56: Treasures in Trash

56: Treasures in Trash

From Chicken Soup for the Soul: My Amazing Mom

Treasures in Trash

Ours is a culture and a time immensely rich in trash as it is in treasures.

~Ray Bradbury, Zen in the Art of Writing

My mother’s inspiration didn’t come from traditional places. In fact, most of her masterpieces started out as someone’s trash. Literally.

As Mom would drive us through the neighborhood, we’d hear the screeching sound of brakes stopping the big green monster (the fifteen-passenger van my mom drove until the wheels fell off). We’d pull up to a house. If we were lucky, one of our friends didn’t live there.

All eight of us would close our eyes and pretend to be asleep. “Okay, we’re here!” my mom would exclaim, as if she owned the home we had just pulled up to. “If we all work together, we’ll have this stuff moved in fifteen minutes.”

Everything with my mom consisted of “fifteen minutes.” As in, “I’m almost there; I’ll be there in fifteen minutes,” or, “If you took fifteen minutes to [insert activity that will probably better your future or you as a person], you wouldn’t be dealing with this.”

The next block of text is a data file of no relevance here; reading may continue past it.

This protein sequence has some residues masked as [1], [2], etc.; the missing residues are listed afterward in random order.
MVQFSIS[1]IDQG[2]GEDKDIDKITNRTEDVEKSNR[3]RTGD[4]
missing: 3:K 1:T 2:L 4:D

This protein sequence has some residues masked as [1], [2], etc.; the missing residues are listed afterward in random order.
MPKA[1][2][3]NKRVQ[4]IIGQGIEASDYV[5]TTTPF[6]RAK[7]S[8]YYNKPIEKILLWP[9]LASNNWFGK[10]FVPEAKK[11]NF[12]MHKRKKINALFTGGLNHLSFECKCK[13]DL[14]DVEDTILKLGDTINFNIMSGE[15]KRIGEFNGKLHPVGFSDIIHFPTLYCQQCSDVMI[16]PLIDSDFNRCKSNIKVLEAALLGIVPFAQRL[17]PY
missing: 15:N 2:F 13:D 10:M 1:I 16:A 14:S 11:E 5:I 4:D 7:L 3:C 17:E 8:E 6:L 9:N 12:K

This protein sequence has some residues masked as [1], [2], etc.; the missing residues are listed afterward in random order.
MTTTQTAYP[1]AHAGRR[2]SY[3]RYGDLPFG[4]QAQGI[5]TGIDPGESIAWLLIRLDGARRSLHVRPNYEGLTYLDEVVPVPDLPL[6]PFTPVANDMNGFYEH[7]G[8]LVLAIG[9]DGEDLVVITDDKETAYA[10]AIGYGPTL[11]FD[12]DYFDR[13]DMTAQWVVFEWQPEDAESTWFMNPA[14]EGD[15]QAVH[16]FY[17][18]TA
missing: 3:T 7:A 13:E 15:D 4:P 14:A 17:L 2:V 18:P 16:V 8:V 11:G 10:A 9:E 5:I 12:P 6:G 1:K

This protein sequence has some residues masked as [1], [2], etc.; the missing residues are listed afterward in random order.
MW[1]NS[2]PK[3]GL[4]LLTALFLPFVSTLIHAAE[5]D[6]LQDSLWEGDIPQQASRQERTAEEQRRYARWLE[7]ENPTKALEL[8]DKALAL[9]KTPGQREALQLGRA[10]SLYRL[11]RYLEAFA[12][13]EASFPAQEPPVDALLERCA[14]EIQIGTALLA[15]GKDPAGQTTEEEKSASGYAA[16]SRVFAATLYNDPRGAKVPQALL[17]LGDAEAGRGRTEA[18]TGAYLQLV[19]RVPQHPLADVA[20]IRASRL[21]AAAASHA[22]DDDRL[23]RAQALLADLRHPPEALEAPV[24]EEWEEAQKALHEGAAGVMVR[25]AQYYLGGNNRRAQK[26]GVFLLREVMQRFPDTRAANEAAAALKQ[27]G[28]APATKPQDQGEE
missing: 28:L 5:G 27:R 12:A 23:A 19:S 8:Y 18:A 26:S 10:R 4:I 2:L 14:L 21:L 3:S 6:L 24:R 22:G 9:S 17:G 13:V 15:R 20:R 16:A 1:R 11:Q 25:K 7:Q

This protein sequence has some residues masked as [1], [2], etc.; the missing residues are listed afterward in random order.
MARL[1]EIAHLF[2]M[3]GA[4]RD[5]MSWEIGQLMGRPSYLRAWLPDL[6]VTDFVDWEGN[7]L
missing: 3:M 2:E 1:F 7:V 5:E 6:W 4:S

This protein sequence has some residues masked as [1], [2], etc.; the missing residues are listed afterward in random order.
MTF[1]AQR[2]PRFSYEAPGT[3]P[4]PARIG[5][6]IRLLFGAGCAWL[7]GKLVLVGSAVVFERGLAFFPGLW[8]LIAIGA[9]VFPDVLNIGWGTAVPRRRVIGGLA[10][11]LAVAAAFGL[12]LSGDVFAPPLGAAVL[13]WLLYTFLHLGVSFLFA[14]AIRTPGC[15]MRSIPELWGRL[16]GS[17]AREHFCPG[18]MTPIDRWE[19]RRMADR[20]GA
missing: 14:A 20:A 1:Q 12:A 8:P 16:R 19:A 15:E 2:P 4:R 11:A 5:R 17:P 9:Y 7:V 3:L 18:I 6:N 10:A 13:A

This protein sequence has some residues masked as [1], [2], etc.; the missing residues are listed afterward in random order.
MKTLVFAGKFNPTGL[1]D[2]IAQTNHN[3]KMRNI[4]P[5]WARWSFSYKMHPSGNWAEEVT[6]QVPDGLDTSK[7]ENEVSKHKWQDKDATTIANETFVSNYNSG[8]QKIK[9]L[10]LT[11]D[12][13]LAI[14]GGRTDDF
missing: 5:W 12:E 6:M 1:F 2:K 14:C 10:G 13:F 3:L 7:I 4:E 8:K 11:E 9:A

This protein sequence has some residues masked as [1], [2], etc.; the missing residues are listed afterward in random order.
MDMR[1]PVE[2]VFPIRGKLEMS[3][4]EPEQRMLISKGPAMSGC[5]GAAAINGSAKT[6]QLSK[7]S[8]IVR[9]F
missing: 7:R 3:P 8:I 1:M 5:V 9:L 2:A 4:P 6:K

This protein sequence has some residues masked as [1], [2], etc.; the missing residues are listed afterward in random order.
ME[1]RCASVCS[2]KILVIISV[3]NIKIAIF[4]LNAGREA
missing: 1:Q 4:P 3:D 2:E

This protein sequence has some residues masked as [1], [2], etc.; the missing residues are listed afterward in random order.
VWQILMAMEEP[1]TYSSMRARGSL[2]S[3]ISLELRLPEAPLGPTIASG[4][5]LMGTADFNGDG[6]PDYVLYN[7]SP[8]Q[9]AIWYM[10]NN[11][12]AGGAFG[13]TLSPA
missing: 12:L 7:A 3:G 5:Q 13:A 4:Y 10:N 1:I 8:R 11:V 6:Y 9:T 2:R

We would continue “sleeping,” hoping to avoid trash duty. The next thing we knew, our silence was met with “Well, I thought we’d go to the pool tomorrow, but I see no one wants to go . . .” Ah, yes, the pool. The Southfield Civic Center was where we spent our hot Michigan summers. Now we were fighting to get out of the van. It didn’t matter if friends saw us absconding with their trash, there was swimming at stake.

We’d pile tables, chairs, and old pictures in the van. We grabbed whatever caught my mother’s eye. The funny thing is, my mother could have easily afforded to buy these things brand-new, but I believe the artist in her liked the challenge of the hunt and turning trash into treasure. And that’s exactly what she did.

Boring tables would be beautiful after she put her touch on them. Bookshelves would get new paint, and chairs would get refurbished and reupholstered. Our garage sales were always a hit. I remember thinking to myself, If only these people knew they were buying back some of their old stuff!

As an adult, I attribute my love of thrifting to learning at an early age that one person’s trash truly is another person’s treasure. My mother and I still enjoy thrifting to this day. Thankfully, we now do our thrifting in stores. The key to thrifting is to not look at what things are, but to look at what things can become.

~Candace L. Parker

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